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10 Articles in Volume 17, Issue #8
A Fresh Look at Opioid Antagonists in Chronic Pain Management
Addressing Chronic Pain in the United States Armed Forces
Are biosimilars as effective as their biologic counterparts?
Integrative Pain Care: When and How to Prescribe?
Lady Gaga, Fame, and Fibromyalgia
Letters to the Editor: An opportunity to learn what is on the minds of your colleagues and patients.
Must-Have Devices for Your Pain Practice
Obsessive-Compulsive Disorder & Chronic Pain
Theory of Motivated Information Management and Coping With Death
United Nations Says Untreated Pain Is “Inhumane and Cruel”

Must-Have Devices for Your Pain Practice

A review of the most popular electromedical devices, from ease of use to patient satisfaction.
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The use of medical devices is becoming critically important as the healthcare industry stands at a crossroads of change. A renewed focus on chronic pain and how to best treat these costly conditions has brought medical device technology, specifically electromedical therapies, into the discussion. These alternative treatment strategies are further being considered as the paradigm shifts from fee-for-service to risk-sharing and risk-based contracting. This electromedical device review serves as an update of a previously published report that appeared in Practical Pain Management.

As healthcare reform moves forward, there will be an increased tendency to use large data sets, or big data, to gather intelligence from across a diverse set of clinical environments. As the industry shifts from volume to value, organizations will look toward leveraging flexible analytics to help manage population risk across care settings. The point of gathering and analyzing data is to then generate action-driving insights.

As medical device technology evolves, patients will have more non-pharmacologic approaches to help control their pain.


The approach to the analysis presented herein is to compare the outcomes of patients, within certain diagnostic categories, using a device with the outcomes of similar patients not using a device. For this exercise, the readers should consider these measures as crude indicators of association between the use of a device and a favorable outcome. In the near future, it is hoped that the analytics presented herein will stratify the patient population to help reduce sampling bias. In addition, it may help to identify subgroups who respond optimally to a certain treatment pathway or intervention, including the various elements that comprise an episode of care, such as specific electromedical devices.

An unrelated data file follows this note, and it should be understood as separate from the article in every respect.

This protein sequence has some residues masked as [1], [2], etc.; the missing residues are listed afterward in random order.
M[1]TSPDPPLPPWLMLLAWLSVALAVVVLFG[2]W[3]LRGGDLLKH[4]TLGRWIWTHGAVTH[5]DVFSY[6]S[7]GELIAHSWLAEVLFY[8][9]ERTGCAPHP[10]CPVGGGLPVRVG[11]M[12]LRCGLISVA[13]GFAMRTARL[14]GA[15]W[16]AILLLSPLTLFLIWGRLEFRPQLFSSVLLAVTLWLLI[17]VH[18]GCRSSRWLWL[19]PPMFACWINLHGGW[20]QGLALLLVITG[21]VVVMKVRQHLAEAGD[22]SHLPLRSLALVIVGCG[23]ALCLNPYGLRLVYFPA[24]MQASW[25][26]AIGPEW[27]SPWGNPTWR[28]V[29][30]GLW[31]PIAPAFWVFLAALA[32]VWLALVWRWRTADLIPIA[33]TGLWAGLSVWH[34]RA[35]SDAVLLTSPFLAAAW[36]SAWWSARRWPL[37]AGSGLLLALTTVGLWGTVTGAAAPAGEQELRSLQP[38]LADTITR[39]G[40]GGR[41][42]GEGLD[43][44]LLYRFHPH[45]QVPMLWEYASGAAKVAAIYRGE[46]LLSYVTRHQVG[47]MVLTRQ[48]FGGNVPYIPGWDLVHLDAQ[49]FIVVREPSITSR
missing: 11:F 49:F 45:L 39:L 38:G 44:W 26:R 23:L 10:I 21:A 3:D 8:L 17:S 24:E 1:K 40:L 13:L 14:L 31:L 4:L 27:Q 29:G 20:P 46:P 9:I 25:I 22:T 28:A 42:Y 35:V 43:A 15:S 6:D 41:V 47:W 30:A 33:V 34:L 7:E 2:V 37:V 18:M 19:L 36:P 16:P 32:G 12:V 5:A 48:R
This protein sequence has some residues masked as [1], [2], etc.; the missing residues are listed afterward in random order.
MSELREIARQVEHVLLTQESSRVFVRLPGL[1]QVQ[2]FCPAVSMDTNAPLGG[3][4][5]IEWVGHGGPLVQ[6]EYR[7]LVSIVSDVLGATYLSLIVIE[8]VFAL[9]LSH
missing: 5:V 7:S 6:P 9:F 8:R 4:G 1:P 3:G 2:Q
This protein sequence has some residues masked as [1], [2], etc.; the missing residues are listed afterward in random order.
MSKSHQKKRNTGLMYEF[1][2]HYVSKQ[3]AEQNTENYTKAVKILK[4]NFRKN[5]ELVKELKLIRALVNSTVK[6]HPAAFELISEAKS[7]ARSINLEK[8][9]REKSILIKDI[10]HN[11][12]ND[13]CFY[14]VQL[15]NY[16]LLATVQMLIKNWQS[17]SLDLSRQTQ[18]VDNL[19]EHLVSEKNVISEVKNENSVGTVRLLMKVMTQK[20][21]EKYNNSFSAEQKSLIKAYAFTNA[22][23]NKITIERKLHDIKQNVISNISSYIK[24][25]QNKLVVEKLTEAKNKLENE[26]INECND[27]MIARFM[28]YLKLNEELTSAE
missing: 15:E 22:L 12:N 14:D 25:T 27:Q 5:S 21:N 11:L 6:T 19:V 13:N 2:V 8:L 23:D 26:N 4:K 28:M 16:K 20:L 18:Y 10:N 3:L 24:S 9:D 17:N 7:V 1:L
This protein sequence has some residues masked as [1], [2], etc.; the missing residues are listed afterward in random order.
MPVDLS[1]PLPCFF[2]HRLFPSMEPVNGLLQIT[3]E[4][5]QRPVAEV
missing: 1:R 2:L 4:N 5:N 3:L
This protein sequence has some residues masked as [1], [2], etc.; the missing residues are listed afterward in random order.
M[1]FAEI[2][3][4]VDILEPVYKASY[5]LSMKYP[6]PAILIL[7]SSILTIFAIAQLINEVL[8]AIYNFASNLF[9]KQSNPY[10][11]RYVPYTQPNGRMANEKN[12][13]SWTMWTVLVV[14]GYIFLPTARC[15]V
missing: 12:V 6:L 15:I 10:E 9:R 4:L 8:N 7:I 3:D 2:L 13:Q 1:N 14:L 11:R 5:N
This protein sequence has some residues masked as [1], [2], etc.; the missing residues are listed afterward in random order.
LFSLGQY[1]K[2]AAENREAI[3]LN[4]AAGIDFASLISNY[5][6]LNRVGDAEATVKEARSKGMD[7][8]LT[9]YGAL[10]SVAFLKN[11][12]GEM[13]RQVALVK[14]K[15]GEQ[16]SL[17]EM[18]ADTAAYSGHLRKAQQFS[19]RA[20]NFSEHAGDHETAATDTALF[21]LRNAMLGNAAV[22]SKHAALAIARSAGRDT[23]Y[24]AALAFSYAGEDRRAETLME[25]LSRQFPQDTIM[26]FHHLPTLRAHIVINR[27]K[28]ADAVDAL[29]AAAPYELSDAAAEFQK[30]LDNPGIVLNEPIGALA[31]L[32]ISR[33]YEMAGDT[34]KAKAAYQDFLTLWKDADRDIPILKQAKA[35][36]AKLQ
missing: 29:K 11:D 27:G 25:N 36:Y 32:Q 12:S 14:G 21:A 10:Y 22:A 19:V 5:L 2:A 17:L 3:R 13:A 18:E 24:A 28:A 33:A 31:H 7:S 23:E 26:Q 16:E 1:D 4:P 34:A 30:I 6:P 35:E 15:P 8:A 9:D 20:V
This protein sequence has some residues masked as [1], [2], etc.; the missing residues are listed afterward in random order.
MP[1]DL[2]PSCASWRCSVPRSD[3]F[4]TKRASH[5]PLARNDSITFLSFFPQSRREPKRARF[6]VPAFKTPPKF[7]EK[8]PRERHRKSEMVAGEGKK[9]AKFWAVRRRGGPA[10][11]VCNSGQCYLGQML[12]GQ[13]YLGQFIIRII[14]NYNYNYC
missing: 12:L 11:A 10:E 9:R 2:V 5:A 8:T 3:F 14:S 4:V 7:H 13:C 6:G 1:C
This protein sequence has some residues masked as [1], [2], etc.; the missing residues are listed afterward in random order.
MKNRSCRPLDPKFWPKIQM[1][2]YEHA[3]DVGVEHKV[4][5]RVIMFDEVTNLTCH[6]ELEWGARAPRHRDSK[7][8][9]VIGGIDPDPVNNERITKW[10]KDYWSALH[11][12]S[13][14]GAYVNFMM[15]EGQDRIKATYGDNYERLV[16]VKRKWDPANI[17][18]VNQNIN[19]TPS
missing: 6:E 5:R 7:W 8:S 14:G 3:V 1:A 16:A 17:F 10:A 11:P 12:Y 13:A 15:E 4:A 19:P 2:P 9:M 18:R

As care and reimbursement models change to prioritize value (performance metrics versus service intensiveness), new medical device technology will play a key role in this transformation. Patient experience and throughput, cost, organizational flow, treatment effectiveness and a myriad of critical clinical, operational, financial- and patient-centered data can be made available using machine learning algorithms. The use or non-use of medical devices, such as those described herein can, and will, affect all of these medical economic aspects.

Rating & Selection Criteria

As part of this update, the author has attempted to substantiate the technology selections using the literature, practical experience, and an estimated odds ratio (OR) statistic. The OR has been applied where possible to the devices herein. The OR should be considered a crude measure of effectiveness in correlating the application of a medical device to a final endpoint, or outcome. In other words, the OR is a measure of association between exposure (medical device) and outcome (clinical end-point). The medical device becomes the predictor variable and the clinical end-point is the outcome variable.